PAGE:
Mar 16, 2014

The Scarlet Letter (A is For American): Aiglon


It used to be that the French could identify who was American by the sneakers (generally white) and blue jeans (generally scruffy).

Now, of course, this uniform is de rigeur for hipsters worldwide, including here in France.
Not just hipsters, but basically anybody under a certain age -- and even a large chunk of the population over a certain age -- can be seen toodling around Paris in jeans and sneakers. Admittedly, they are not usually stark white ones, though they can be; as in the US, Converse sneakers rule.

So what marks us as American now? I don't mean American society as a whole -- the obesity, the multi-racial melting pot, the high percentage of shirts that scream "GAP"?

I mean as individuals. How do the Europeans identify us walking through their streets? Even a jacket tied around the waist won't suffice, as French people sometimes do this, too. And you almost never actually see that stereotype of a Frenchman with his sweater jauntily tied over his shoulders.

Well, there are some small telltale signs. Baggy clothing certainly hints at it. A baseball cap says it loudly. Chewing gum says it -- or smacks it -- even louder. And a person exclaiming, "Oh my God!" says it the loudest. Literally. French people mock us for this, and with good reason: We are a very loud, nasal, enthusiastic people.

But the two things that I have heard repeatedly from many French people that really mark us as Americans -- the scarlet letter A if you will -- is walking around holding a to-go cup of coffee, and having North American movie star teeth.

Here they are, the typical Americans with their coffee to-go.


I met somebody who had worked on a movie production shooting in a small village in Italy; he was told to go down to the café and get a cup of coffee for the star who, I am 99% sure I'm remembering correctly, was Tom Hanks. The owner said no, the coffee needed to be consumed in the café. When the assistant said Mr. Hanks was too busy, the owner looked baffled, "Who doesn't have time for a cup of coffee? How much time does it take?!" It's true that you almost never see people walking the streets of Paris with the telltale white to-go cup and, on the super-rare occasion that you do, you can bet they're American. And you can bet it's Starbucks -- almost the only take-out coffee you can buy.

I see these women on the subway platform and think, "A-ha! I've been proved wrong! The French are drinking their coffee to go!" But then I hear them speak. The two with the white Starbucks cups in their hands are, indeed, American. Their non-coffee-toting friend on the bench is the French one.

Another give-away, I am told, is our movie star teeth. Our North American movie star teeth (yes, Canadians share our teeth, but not literally, because that would be both logistically difficult and quite gross). On a visit last year to the Musée Quai Branley, an older woman comments to Pippa, "You must be 7!" When Pippa asks how she knows, the woman points to all those missing teeth. She basically looks like a Jack-o-Lantern.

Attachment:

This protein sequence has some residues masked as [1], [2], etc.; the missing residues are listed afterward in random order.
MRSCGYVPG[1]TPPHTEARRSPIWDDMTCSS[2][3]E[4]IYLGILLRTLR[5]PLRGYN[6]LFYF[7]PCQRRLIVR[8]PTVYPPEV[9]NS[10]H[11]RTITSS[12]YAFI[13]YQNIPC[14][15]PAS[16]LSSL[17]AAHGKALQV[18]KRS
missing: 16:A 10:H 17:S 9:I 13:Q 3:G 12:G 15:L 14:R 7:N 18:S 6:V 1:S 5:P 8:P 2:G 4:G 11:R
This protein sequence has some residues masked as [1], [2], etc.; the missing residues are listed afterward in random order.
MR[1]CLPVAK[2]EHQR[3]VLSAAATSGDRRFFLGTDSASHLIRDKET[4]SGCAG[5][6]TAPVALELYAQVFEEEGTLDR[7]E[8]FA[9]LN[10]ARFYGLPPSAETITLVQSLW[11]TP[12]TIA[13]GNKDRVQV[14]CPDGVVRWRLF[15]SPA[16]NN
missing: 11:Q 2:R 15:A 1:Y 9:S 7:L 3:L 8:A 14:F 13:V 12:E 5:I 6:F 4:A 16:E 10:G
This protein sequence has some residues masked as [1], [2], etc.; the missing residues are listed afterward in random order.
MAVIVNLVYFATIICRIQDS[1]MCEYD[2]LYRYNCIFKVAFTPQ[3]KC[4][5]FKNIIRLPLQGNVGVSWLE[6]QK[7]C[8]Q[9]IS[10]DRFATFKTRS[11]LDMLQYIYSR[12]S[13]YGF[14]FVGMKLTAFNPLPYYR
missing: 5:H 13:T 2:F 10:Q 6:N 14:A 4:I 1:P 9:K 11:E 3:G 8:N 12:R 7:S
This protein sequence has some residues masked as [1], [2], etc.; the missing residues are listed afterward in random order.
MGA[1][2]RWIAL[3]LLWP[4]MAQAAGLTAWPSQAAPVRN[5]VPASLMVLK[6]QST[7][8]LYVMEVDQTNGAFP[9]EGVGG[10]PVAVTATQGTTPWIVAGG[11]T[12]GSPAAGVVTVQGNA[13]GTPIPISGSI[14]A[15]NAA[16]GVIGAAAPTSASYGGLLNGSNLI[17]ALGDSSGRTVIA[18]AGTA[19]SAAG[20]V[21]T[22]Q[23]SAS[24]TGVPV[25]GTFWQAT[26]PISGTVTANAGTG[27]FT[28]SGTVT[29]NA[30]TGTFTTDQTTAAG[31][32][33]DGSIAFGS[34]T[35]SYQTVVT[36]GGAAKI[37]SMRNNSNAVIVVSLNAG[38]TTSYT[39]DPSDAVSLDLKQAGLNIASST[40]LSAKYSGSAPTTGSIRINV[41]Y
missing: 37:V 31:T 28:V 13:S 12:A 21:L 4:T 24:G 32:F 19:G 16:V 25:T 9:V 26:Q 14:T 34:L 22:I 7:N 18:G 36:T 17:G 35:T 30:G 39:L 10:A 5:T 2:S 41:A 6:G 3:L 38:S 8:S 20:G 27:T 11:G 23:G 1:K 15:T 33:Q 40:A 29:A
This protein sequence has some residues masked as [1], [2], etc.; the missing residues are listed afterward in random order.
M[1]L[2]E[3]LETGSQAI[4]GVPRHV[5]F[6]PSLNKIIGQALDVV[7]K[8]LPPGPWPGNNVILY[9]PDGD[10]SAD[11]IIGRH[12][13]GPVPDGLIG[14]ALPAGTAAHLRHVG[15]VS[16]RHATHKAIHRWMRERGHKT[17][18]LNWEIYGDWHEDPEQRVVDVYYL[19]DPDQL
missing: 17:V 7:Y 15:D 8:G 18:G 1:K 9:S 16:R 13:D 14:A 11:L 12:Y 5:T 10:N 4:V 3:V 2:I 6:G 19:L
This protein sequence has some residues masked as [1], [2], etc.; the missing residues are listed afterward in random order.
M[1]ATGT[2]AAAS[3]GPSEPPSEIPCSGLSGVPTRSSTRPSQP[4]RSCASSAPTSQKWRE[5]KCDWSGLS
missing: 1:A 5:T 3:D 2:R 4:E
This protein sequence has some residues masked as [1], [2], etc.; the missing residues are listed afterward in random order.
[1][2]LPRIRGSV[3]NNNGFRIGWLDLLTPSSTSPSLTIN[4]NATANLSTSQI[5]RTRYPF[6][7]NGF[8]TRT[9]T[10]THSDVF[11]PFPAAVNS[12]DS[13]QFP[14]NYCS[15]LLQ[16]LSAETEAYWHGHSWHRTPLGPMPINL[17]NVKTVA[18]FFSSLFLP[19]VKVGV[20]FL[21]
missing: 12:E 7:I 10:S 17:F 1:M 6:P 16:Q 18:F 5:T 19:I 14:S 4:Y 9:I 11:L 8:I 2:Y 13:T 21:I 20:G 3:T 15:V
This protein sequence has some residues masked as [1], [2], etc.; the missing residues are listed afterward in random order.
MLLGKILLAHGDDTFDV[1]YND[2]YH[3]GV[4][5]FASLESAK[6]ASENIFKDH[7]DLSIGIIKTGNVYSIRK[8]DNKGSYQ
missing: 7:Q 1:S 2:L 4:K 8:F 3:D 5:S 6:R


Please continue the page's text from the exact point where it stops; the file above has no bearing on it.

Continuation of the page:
Then she turns to Gigi and says, "You must be older! Just look at all your teeth!" And Gigi and Pippa respond, in perfect French. So when she turns to me, and I jokingly smile big to show her my teeth, she cannot know we're American, or even foreigners, yet still she comments, "And look at how perfectly aligned your Mommy's teeth are! Where are you from?!"

She makes sure to point out that in the last 20 years, plenty of French people also have worn braces, but since I wore my first braces over 30 years ago (and the second round about 10 years ago), that still puts me at an age where my teeth are so American, they might as well be colored in stars and stripes.


Aiglon, which is the French word for a baby eagle, is a hard cheese from the Vosges region made from an unusual mix of raw goat and sheep milk. It's aged around 6-8 months and coated with a combination of peppercorns, peppers, and aromatic herbs. I'd bet my left eyeball that one of those herbs is tarragon, because I taste it quite strongly.

It's a rare cheese to find here in Paris. I find mine at the Quatrehomme store and am glad I go for the slice when I do, because it's lovely. The taste is as unusual as the cheese between the herbs, the mountain notes of the cheese itself, and the unusual tang created by the combination of sheep and goat milk. Though it's a hard, aged cheese, the inside is distinctly creamy and just melts in the mouth.


A is also for Aiglon. And what could possibly be more American than a baby eagle? Unless it's a baby eagle with straight teeth and a to-go coffee cup.


Post a Comment

Design by Free WordPress Themes | Bloggerized by Lasantha - Premium Blogger Themes | Customized by Mihai